PhotoKaitlin Oki/Nevada Sagebrush

By Stephanie Self

What I’m about to discuss may disgust some readers. To be perfectly honest, I have only discussed this with people with whom I’m relatively close. Feel lucky, readers! You’re about to learn more about my sex life than you ever wanted to!

What I’m really getting at is that I want to talk about BDSM (bondage/discipline, dominance/submission and sadism/masochism). Per the gross success of “Fifty Shades of Grey,” (which, by the way, is a poor representation of BDSM), I won’t bore you with an explanation of what BDSM entails. Rest assured, this is not a column meant to shock you with detailed accounts of my “perverted” or “twisted” sex life or fantasies. My goal is to hopefully inform you about what it means to practice BDSM and to be a part of relationships and interactions that involve elements of it.

Where do I even begin? First of all, I’m somewhat of a unique case. I started experimenting with BDSM as soon as I started having sex. It probably had a lot to do with the person I was with for my first time, but I just consider it getting lucky (pun intended). I knew it was taboo, but even before I tried it, the first time I watched “Secretary” — a movie about a woman who learns to love herself through being a submissive, despite a history of self-harm and an abusive family — I was just plain turned on. I wasn’t one of those people who start “experimenting” with being tied up and spanked when my sex life was boring. It was just the way I liked it.

There is a common misconception that people who are kinky must, at the very least, have deep-seeded psychological traumas (such as being abused, raped or victimized in some way) that they never addressed, and now it comes out when they want to get off. I would argue this is not true in most cases. In fact, a study released in May of last year by the Journal of Sexual Medicine claims that people who practice BDSM are actually more psychologically healthy than “vanilla” people (those who are not kinky).

My non-professional, but experienced, opinion is that these seemingly counterintuitive results could be because it takes a hell of a lot of trust to have somebody put you in a vulnerable position like gagging you and tying you to a bed frame. I certainly have never been able to engage in any kind of BDSM activity with someone I don’t respect or trust. There are discussions of limits, boundaries, safe words and requests before doing anything. At least there should be.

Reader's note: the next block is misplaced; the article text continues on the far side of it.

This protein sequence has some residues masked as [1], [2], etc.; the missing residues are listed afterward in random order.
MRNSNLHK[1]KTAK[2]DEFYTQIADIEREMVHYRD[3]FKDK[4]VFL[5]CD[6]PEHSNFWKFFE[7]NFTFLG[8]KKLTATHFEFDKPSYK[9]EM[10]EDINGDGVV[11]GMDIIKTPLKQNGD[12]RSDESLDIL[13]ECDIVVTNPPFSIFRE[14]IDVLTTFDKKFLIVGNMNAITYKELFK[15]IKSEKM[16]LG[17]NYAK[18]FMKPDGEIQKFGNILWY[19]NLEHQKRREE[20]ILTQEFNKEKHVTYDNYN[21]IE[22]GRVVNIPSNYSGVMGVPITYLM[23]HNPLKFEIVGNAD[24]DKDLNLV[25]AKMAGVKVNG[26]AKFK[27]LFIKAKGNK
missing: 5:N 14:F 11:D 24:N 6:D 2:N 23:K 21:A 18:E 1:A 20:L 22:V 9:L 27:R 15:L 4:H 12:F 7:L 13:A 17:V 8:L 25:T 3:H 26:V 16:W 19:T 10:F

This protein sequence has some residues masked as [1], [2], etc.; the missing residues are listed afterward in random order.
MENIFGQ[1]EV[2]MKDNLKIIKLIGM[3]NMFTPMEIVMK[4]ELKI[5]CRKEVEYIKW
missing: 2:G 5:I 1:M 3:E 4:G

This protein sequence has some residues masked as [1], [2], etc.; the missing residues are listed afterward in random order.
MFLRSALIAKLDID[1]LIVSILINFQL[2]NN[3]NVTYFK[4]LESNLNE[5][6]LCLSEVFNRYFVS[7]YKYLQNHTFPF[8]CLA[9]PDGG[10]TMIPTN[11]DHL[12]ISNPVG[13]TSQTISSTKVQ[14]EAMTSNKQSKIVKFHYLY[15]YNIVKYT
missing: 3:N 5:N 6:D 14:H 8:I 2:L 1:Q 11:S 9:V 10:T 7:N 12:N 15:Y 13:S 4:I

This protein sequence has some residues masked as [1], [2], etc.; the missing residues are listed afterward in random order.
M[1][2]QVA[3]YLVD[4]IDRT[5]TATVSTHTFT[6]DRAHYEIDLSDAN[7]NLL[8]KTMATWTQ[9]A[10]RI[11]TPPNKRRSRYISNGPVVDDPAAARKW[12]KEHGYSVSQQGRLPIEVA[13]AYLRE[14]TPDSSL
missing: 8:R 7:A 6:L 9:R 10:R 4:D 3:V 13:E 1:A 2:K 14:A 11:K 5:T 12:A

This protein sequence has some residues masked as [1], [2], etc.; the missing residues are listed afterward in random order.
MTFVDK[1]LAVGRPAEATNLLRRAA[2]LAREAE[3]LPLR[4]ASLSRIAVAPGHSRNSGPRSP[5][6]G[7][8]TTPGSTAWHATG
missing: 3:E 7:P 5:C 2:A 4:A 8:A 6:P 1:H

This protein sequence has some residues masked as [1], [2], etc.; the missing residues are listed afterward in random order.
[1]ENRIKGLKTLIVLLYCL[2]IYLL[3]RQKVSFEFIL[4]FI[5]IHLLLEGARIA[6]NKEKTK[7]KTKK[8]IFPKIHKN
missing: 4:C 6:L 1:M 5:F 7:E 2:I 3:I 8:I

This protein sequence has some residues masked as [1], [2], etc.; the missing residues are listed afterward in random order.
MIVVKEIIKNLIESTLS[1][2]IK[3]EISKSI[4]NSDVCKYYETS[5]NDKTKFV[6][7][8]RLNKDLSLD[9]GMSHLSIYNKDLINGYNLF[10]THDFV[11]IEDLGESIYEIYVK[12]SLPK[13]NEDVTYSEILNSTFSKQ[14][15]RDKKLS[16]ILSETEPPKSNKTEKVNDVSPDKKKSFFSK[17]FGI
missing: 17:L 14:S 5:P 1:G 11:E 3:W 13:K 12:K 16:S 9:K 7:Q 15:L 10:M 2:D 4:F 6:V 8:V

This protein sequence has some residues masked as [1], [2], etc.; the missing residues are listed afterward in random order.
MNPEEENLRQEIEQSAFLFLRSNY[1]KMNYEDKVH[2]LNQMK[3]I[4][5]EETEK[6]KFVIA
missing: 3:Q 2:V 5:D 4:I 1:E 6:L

It’s not sexy when you’re doing something you’re uncomfortable with, and being uncomfortable or unwilling isn’t what BDSM is about. Well, not completely anyway. It’s true that these acts happen to women, specifically, without their consent, and sometimes that’s even what the fantasy is derived from. The difference is that BDSM is meant for consenting adults who are only engaging in acts they both enjoy. Even someone who identifies as a sadist would say that they don’t truly want to hurt the person they like or love.

As a woman who identifies as a feminist in my public and private life and a submissive in the bedroom, I could never allow just anyone to tie me up, spank, flog, cane or gag, let alone have sex with, me in that context if I didn’t have genuine feelings for them. I derive sincere satisfaction and pleasure from serving people I care about, especially if it’s physical pleasure. Whether or not that makes me a relentless people pleaser, I don’t really know. I’m not really interested in psychoanalyzing something that doesn’t hinder me or the people in my life. I’ve been in enough therapy throughout my life to know I’m not harboring some dark, festering emotional wound.

I’m not encouraging anyone to try BDSM if they don’t want to. However, it’s important to know that sexuality is such an intrinsic part of our identities that it’s no wonder it gets a little weird sometimes. You may be surprised at the intense, mind-blowing orgasms you can get from mixing some pain with pleasure.

Stephanie Self studies English. She can be reached at sself@sagebrush.unr.edu.